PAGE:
Some of the people that authors want to beta read: They want a mixture of men and women.  They want a wide age range with the bulk of them falling in the books target demographic, but they do want a few people a little older and younger than your target audience. They want people of various educational background. They want people from different belief systems.  They want people from different fields of work or study.  They want a few fellow authors or editors, but mostly they want regular readers.  They want readers of their genre and potential cross genres.  For example, Volition Agent is science fiction, but it has action and thriller elements, so when I selected beta readers, I chose a few action and thriller readers.

As you can see there is no “typical” beta reader.  So no matter where you come from in life, if you like reading and want to help an author mold his work, you can be a beta reader.

So, what should I expect?

Each author does beta reading a little bit different.  With Dissolution of Peace, I sent out a few chapters at a time to the group and then compiled there results and sent out the next set.  When my next two novel manuscripts I just sent the whole manuscript and waited to compile the answers at once.  Some authors are more involved and like to have you read a few chapters and then meet up on Google Hangouts and have a group discussion about those chapters.

Expect to get a Word or PDF document that is in standard manuscript format.  That means it will be double spaced and in a uniform font. It won’t be a finished book, remember it still needs its polish.  Expect to be given some basic instructions too.  Some authors are very specific about what they want, others are more open.  I’ve been more open on my last few manuscripts.  That is something that is entirely up to the author.  Some will want you to make notes using the Word Comment function (which is my favorite).  Others will just want notes on a separate sheet. I prefer a combination of both.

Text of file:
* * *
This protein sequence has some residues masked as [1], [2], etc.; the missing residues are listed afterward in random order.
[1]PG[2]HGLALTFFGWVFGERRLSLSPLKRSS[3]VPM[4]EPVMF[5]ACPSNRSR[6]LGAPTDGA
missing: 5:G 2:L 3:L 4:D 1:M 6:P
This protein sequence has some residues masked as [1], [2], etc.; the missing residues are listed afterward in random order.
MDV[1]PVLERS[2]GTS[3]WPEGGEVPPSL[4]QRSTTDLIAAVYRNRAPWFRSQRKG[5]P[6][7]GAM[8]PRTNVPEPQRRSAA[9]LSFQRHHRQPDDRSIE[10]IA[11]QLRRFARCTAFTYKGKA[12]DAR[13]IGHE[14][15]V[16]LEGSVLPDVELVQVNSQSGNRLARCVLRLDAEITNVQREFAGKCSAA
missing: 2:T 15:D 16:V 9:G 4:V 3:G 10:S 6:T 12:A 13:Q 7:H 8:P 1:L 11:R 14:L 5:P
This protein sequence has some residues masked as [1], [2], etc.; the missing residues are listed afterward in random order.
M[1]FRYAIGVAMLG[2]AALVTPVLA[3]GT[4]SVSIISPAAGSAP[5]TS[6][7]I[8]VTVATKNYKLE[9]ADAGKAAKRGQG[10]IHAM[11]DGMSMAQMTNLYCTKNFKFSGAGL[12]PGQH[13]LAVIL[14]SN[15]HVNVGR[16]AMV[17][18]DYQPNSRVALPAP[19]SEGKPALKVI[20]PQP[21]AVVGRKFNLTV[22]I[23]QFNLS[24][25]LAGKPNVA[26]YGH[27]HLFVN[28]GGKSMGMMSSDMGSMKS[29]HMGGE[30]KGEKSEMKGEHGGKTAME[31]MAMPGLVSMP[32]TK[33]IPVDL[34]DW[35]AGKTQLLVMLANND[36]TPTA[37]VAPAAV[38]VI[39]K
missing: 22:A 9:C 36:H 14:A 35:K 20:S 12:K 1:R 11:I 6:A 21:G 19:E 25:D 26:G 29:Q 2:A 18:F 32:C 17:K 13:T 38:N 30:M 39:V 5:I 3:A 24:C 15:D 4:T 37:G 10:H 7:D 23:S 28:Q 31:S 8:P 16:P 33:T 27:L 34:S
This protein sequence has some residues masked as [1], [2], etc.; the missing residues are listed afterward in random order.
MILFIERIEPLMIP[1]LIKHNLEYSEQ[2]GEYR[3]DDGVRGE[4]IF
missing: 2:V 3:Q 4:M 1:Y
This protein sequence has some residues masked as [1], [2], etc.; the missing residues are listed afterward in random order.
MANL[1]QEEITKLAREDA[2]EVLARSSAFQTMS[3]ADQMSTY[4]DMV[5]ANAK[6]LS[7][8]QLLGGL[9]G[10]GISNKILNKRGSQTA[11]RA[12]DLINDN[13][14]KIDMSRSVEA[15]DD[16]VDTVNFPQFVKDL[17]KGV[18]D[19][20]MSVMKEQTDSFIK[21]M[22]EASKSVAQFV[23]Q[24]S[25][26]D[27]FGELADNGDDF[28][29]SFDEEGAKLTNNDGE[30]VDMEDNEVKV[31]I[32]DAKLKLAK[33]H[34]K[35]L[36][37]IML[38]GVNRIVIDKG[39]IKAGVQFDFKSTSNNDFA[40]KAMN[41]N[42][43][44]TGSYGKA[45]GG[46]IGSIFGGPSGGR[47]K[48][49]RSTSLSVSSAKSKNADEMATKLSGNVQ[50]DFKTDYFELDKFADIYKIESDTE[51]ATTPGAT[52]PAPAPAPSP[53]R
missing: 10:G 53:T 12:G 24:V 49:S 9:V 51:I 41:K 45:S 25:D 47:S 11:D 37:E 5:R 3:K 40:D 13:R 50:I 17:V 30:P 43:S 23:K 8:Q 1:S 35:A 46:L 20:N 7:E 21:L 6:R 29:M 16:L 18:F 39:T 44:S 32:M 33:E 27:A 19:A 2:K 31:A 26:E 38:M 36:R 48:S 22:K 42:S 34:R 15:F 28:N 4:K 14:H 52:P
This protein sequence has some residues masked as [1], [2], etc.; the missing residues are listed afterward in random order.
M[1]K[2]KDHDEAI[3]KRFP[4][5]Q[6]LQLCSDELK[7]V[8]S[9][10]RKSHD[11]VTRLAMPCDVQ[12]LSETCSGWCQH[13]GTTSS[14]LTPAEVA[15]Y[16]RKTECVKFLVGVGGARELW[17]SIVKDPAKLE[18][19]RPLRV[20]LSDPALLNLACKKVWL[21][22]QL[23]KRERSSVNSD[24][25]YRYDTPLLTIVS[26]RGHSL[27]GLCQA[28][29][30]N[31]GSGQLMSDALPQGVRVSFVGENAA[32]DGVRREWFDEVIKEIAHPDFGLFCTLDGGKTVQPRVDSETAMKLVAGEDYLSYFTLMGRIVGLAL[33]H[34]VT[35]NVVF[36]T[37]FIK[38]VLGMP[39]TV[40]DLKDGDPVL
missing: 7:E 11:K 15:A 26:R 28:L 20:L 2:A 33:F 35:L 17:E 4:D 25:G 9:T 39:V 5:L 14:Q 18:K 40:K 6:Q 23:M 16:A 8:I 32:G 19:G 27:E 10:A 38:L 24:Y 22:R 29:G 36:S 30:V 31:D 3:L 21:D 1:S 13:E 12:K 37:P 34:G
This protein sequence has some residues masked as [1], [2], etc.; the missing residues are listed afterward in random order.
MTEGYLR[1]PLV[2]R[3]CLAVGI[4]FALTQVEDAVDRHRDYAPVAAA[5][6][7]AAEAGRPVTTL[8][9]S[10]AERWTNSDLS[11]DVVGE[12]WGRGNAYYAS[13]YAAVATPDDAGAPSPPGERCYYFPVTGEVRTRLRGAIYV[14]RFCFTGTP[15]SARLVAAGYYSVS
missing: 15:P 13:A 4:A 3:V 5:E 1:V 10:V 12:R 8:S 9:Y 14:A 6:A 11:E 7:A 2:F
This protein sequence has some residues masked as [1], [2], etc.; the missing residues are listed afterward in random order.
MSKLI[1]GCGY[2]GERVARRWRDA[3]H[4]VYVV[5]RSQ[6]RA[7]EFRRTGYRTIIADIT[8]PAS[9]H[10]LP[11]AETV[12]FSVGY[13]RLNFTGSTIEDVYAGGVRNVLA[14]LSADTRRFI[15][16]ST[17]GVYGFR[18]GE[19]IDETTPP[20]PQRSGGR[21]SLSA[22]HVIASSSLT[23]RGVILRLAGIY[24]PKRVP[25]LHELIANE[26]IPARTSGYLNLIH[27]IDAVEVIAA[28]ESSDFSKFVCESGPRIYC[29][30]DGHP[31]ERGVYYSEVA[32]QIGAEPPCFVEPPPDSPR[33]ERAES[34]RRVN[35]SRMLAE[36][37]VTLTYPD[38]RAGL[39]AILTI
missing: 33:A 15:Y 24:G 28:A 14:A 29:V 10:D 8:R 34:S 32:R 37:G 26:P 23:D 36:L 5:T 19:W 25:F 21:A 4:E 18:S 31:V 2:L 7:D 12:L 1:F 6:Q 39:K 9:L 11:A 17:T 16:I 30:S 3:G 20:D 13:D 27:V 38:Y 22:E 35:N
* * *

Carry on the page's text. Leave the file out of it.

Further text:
Also expect a deadline.  Authors are often working under deadlines and they need these notes back from you by that deadline.  If you can’t commit to that deadline, then don’t agree to be a beta reader.  Authors are expecting responses from all of the beta readers (typically authors don’t select a lot of beta readers, I go for around ten).  So if the deadline doesn’t work, it is best to say so.  This way another reader can take your place.

What do I do?

Read.  But make notes while you read, either on a separate sheet or using Word’s comment function.  Do NOT change anything on the author’s manuscript, unless they have instructed you to.  And if you do, make sure you turn on Word’s Track Changes function.  Otherwise, the author will never know what you changed.  If you aren’t allowed to make changes to the manuscript but you see something glaring, you can use the comment feature to point it out.  Author’s don’t mind you pointing out typos and grammar issues, but that generally isn’t the focus of beta reading.

What Should I be Pointing Out?

I think this is the number one question beta readers want to know.  Here is a list of some things.  Authors may ask for more, but this generally covers all the bases.

Questions that Pop into your head – Point out to the author when and where a question came to mind.  Sure, it could be answered later, or not at all.  The author can see if he is putting the right questions in your mind during the right parts of the story.